I had some time to kill a couple of weeks ago, so I voted early in the local town election here in Massachusetts. I’d no clue what the results were until days after the race. I didn't care enough to check and understood that the candidates I voted for wouldn’t win. I was right. The selectman candidate I chose lost by about 800 votes out of about 1800 cast while the school committee candidate lost by about 700 votes. I really don't like town politics, so I bullet-voted the school committee race even though there were four people running for two seats. The purpose of that is so that you're not casting a vote against your preferred candidate by also voting for someone else. However, my brilliant strategy there failed.
If people cared about town politics, then maybe the school committee candidate I voted for wins, but they don’t—which is why I care little for these races.
Town elections are a horrible example of representative democracy. A good turnout for a town race is lower than 25 percent and often turnout is in the single digits. A lot of the positions in question have low pay, if they pay at all, and the candidates largely run unopposed (at least where I live). Those people will win regardless of whether or not I vote, so there’s little point to it.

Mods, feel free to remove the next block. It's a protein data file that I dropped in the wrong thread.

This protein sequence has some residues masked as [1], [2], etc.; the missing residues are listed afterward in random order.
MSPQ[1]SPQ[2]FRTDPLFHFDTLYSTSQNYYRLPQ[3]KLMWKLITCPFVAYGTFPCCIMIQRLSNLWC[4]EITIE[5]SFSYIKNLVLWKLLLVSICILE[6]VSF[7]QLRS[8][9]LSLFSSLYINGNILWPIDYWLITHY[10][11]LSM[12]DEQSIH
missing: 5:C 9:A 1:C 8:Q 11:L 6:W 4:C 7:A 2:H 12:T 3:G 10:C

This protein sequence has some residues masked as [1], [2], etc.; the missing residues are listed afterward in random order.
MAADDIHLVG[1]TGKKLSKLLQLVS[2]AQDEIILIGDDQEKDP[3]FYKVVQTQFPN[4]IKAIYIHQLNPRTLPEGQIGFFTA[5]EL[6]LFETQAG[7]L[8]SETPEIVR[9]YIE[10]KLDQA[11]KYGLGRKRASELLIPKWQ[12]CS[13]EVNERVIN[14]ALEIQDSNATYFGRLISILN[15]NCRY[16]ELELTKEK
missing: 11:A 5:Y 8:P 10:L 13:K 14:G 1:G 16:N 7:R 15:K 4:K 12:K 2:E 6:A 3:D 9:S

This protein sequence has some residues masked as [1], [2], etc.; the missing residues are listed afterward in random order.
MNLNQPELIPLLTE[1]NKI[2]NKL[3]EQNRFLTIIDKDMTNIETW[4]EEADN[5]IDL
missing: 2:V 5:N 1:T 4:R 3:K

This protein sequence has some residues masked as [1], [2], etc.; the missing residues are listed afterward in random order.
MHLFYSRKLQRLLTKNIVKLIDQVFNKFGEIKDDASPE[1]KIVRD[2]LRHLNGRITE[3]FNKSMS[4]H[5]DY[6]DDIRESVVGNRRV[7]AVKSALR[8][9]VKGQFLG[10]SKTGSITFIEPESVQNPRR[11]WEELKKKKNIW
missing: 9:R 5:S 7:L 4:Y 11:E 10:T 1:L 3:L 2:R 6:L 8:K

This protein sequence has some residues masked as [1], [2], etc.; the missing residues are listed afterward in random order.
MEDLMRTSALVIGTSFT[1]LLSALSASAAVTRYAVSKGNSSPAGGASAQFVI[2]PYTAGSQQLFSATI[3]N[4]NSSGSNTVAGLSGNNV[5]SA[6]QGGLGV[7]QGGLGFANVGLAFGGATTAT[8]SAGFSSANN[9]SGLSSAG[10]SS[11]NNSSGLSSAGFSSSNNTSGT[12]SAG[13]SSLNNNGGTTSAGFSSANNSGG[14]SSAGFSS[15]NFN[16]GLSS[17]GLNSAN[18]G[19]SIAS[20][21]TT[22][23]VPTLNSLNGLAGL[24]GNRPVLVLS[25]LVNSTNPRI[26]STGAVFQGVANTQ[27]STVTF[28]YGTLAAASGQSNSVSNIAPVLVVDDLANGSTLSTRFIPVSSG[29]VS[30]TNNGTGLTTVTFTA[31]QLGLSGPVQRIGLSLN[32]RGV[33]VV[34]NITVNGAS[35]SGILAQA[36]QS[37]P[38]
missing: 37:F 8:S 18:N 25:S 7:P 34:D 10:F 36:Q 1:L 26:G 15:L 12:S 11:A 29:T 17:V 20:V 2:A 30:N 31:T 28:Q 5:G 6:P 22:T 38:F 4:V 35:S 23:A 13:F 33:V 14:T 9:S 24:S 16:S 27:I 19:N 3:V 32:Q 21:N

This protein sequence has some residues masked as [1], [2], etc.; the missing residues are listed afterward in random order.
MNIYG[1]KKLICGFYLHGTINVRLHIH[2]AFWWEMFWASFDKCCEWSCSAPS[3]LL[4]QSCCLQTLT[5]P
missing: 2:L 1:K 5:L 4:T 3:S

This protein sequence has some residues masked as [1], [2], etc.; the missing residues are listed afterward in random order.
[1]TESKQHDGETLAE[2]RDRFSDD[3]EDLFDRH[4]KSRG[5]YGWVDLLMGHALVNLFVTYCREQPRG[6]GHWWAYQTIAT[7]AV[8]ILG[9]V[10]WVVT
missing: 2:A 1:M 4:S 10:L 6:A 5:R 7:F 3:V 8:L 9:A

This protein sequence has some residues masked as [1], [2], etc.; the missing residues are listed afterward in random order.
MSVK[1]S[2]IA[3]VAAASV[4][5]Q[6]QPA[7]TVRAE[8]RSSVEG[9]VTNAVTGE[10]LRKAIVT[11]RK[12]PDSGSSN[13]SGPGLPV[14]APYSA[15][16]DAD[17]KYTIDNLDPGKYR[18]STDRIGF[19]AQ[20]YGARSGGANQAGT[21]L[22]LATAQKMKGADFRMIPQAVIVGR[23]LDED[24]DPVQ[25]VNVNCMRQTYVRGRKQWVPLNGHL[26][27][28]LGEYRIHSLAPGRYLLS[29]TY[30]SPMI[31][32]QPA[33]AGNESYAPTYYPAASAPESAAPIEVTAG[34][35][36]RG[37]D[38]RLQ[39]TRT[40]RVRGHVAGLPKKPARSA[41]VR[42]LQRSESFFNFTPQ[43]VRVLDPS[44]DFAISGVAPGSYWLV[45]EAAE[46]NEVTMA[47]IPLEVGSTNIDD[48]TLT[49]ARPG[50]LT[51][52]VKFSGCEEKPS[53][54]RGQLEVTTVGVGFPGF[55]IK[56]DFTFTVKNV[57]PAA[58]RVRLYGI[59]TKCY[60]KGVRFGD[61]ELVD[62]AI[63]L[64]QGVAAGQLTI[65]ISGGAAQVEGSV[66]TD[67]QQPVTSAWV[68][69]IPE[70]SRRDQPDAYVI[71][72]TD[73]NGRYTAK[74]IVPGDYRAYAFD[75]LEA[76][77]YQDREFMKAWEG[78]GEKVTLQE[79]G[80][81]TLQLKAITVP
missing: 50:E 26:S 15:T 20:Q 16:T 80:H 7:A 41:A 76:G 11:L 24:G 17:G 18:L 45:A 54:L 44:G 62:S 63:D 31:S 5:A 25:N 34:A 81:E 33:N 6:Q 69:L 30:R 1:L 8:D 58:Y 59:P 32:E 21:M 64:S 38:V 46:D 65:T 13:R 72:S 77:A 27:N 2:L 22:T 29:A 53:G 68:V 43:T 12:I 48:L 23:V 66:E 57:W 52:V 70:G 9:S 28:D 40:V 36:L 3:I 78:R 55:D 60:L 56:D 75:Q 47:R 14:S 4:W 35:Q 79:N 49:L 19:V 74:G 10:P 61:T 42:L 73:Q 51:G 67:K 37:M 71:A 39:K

A major issue is that they’re popularity contests. If one wants to look up a candidate to find out what they believe, that information won’t come easily. A few years back, I messaged one candidate to ask if he was conservative. The guy couldn’t bother to get back to me until over a month after I inquired. The reason I asked is because the page said nothing about the person’s views. Some people call these “Seinfeld” campaigns because they’re about nothing. I didn’t vote for him.
Our town elections don’t say whether or not the candidate is a Democrat or a Republican, so partisans don’t have their cheat sheet. It makes it harder for people to blindly follow their team. That would be great if the candidates thought for themselves and were more unorthodox than the traditional D or R. But no one’s putting out an issues page or offering innovative solutions to problems in towns, so the nonpartisan part of the election is irrelevant.
The winners of the town elections tend to be the most well-liked and connected. Of the people who vote in town elections, how many are thinking about the issues? Probably not many, considering the average voter doesn’t know who represents them in the state legislature and can’t name both of their state’s U.S. Senators.
One local political strategist once told me that in town elections, he thinks it’s more about being nice to people than anything to get their votes. A friend of mine lost his re-election bid for a position in a different town in the area earlier this year and I noticed his campaign fliers said nothing about his achievements or what he wanted to do for the town. Why not put something about expanding syringe disposal locations, Rx drop boxes, promoting the Safe Haven law, working with the police department to establish voluntary gun buybacks with gift cards donated by local businesses and townsfolk to prevent suicides, or something else? It mentioned that he was a member of the Knights of Columbus though—something he joined to try to win a different election.
As another friend of mine, who served as a selectman, once told me: smart and talented people work in the private sector. They’re out making money.